were allegedly treated better, as they were provided with cars and special amenities—including bouquets for her and her ladies-in-waiting, at Carnival functions.
Then there was the issue of the Americans getting preferential treatment. For example, when both sets of royalty arrived at the landing, the cars reserved for the Oriental court where nowhere to be found. Thus, Pura and her King Consort left for the grandstand unattended. Worst still, unlike the Occidental queen who was presented with flowers, there was no bouquet for the local queen!
The final insult was when the King and Queen of the Orient were refused entry to the Carnival fairgrounds. Although they introduced themselves at the Carnival gate as royalty of the fair, Pura and Manuel Gomez were not immediately let in by the insolent '
Pura was not to be cowed. She excused herself from one significant evening ball, alleging an indisposition, and the members of her court followed suit. As demanded by native decorum, the whole court of honor resigned their positions.
IT’S A TIE! In the 1926 Carnival, Miss Batangas Anita Noble and Miss Zamboanga Carmen Fargas tied not once, but twice. Another judge had to be brought in by Pres. Quezon to break the deadlock. But so close was the contest that—although Anita won—a special title was given to Carmen as “Miss Pearl of the Orient Seas.”
In 1926, another problem arose, although a happy one. In the first balloting, Zamboanga’s Carmen Fargas and Batangas’ Anita Noble figured in a deadlocked tie for the first ever Miss Philippines title. A second balloting did not resolve the issue, and it was only past midnight when Pres. Manuel L. Quezon stepped in and offered suggestions to the tired jury for a quicker resolution to the problem. Another judge was added to further scrutinize the two contestants.
It was thus in this manner that the tie was broken—with Anita Noble pipping Carmen for the Miss Philippines crown. But so keen had the competition been
ROCK THE VOTE. Just when everyone thought that Alicia de Santos (R) had the Miss Philippines 1931 title in the bag, an avalanche of coupons arrived for Maria Kalaw (L) just six minutes before the voting closed, wiping out Alicia’s lead, and her hopes for the crown.
The 1931 edition was also a contentious one as the leading candidates—Maria Kalaw and Alicia de Santos—had been engaged in a see-saw battle for ballots. When the deadline of February 4, 1931, arrived de Santos was still leading by a slim margin. But, six minutes before the boxes were closed, an avalanche of votes came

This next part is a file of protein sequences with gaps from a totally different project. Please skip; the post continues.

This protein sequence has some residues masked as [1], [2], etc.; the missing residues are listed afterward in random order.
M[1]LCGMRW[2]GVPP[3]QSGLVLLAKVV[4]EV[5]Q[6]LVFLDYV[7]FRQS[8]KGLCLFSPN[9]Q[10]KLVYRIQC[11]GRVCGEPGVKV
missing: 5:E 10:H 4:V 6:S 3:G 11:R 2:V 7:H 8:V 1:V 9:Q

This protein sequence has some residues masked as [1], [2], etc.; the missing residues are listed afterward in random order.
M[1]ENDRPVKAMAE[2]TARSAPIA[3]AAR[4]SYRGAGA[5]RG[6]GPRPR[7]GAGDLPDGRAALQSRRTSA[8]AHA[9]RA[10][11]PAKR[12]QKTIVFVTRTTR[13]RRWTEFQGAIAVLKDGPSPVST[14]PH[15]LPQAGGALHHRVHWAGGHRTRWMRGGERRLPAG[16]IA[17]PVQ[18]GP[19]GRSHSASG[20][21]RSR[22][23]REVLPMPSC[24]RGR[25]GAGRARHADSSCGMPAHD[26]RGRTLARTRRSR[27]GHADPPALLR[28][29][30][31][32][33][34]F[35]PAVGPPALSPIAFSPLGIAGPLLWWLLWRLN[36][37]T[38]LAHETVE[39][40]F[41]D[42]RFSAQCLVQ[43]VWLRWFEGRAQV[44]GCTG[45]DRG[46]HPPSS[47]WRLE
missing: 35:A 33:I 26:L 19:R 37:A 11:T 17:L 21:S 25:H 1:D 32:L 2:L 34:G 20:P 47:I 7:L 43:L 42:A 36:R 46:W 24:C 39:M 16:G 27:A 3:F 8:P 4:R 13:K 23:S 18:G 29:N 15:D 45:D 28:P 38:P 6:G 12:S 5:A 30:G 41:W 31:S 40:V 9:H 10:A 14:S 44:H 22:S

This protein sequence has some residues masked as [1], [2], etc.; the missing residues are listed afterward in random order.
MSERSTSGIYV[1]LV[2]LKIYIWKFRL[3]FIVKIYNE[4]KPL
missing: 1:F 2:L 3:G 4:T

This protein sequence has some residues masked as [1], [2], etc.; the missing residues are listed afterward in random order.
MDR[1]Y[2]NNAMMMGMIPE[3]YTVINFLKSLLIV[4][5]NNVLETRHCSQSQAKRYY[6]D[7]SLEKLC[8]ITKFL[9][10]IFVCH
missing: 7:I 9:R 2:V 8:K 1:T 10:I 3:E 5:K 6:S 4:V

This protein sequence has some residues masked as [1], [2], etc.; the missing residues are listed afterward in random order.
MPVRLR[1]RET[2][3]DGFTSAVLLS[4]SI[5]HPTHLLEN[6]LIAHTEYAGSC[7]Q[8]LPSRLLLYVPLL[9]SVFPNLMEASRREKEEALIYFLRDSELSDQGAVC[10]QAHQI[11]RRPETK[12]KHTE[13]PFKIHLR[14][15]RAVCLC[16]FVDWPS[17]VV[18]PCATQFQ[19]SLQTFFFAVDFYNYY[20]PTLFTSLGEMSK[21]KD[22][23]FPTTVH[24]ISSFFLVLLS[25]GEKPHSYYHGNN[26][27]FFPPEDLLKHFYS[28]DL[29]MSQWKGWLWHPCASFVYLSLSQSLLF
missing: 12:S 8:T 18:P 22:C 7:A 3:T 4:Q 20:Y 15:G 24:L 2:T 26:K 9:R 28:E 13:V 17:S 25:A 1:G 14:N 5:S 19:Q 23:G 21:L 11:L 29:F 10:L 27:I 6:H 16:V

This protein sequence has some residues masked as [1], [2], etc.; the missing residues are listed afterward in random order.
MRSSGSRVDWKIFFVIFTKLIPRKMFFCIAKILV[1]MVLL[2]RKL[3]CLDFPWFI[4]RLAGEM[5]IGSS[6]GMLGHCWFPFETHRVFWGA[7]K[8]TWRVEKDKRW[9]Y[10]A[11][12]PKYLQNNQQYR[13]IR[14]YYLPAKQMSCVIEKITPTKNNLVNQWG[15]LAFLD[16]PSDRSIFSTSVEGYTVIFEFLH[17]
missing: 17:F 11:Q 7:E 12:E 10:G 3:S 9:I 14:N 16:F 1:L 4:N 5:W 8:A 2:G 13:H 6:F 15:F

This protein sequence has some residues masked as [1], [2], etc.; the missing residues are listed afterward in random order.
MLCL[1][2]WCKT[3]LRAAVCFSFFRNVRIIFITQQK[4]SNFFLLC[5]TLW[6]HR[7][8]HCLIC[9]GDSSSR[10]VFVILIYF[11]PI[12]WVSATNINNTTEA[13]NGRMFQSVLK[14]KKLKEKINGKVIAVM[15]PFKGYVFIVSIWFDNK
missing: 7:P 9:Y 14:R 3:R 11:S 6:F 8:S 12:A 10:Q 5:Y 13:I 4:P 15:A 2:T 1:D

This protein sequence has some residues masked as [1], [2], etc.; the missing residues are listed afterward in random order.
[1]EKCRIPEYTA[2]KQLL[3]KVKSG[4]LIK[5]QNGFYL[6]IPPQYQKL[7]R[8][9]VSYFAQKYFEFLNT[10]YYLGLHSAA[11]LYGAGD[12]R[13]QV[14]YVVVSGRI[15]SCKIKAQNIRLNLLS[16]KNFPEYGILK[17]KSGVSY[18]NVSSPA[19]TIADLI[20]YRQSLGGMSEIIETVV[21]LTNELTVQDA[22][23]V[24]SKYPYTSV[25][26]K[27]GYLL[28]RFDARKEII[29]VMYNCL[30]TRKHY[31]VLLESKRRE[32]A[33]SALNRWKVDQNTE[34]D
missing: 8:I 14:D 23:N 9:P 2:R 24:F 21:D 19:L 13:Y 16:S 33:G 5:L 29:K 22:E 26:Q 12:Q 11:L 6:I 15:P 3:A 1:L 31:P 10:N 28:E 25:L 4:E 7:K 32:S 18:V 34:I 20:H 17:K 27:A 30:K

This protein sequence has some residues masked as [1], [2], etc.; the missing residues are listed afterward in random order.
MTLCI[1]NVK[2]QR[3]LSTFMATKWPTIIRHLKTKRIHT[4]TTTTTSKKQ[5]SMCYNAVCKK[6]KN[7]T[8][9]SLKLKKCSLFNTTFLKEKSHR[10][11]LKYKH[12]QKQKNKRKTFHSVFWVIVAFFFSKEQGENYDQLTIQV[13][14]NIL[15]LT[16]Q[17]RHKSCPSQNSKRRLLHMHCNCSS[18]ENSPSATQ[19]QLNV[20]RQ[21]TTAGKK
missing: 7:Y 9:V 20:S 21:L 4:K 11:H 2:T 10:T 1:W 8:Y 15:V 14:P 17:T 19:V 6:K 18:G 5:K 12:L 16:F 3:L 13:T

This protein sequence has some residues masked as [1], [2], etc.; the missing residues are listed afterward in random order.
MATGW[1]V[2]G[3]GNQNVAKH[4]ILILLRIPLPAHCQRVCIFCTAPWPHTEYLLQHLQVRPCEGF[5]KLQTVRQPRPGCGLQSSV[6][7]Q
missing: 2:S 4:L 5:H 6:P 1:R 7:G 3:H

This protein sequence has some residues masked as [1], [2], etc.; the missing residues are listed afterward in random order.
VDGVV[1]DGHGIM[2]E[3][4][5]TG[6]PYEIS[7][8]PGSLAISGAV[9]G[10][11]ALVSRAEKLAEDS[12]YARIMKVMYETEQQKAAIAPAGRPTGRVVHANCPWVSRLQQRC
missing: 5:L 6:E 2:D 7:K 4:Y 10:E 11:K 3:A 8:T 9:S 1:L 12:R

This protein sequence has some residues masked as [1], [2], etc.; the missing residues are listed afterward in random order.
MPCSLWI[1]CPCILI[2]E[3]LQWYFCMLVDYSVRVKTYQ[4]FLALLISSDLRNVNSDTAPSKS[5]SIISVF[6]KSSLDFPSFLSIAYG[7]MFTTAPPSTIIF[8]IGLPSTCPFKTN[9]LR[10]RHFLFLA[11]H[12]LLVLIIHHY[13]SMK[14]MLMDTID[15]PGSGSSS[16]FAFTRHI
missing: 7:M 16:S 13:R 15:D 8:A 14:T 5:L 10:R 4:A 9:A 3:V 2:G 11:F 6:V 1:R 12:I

In dramatic fashion, Maria overtook the erstwhile leader, Alicia, with a lead of over a million votes! Alicia’s camp cried foul. Rumors spread that the carnival management itself threw in
THE RELUCTANT WINNER. Carmeling del Rosario won Miss Mindanao 1935 but there was no cause for rejoicing. Her studies were her priorities, but since she was so sure she would lose, she joined anyway—and came in fourth. Newspapers (see above) had already proclaimed her victory, when she gave up her title.
Two instances of royal resignations happened in 1935 and 1939, both involving Miss Mindanao. Carmeling del Rosario was a reluctant candidate as she entered the pageant just to satisfy her father’s request, whose friend, an editor of La Vanguardia, kept prodding him to have his newspaper sponsor her.
Thinking that Carmeling had virtually no chances of winning, her father convinced her to join. To her surprise, she came in fourth—and was named Miss Mindanao. The papers had already published the results with her pictures when her family asked the Carnival Committee to take her off the winners’ list. This decision ruffled a few of the carnival officials’ feathers, who believed her to be a “nuisance candidate.” Celia Araullo took her place. Less than a year after, Carmeling married her beau, Virgilio Rodriguez.
IT’S NOW OR NIEVA. Nieva Paz Eraña, a former Miss Centro Escolar, was another Miss Mindanao 1934 winner who resigned her title for a personal reason. The year before, she had been engaged and she and beau Jaime Velasquez had a wedding planned for 1939.
The same happened to 1939 Miss Mindanao-elect Nieva Paz Eraña, a former Miss Centro Escolar de Señoritas. She resigned for personal reasons (she was already engaged to Maj. Jaime Velasquez in 1938), but not before her official photos as Miss Mindanao had come out. These were promptly recalled and Nieva was replaced by Adela Planas.
But the biggest uproar yet happened at the 1930 Manila Carnival—the so-called ‘bathing suit incident’, a backstage drama that threatened to cast a shadow on the results of the Miss Philippines search. The furor lingered even after the contest was over, fanned by newspapers who published different versions of the incident.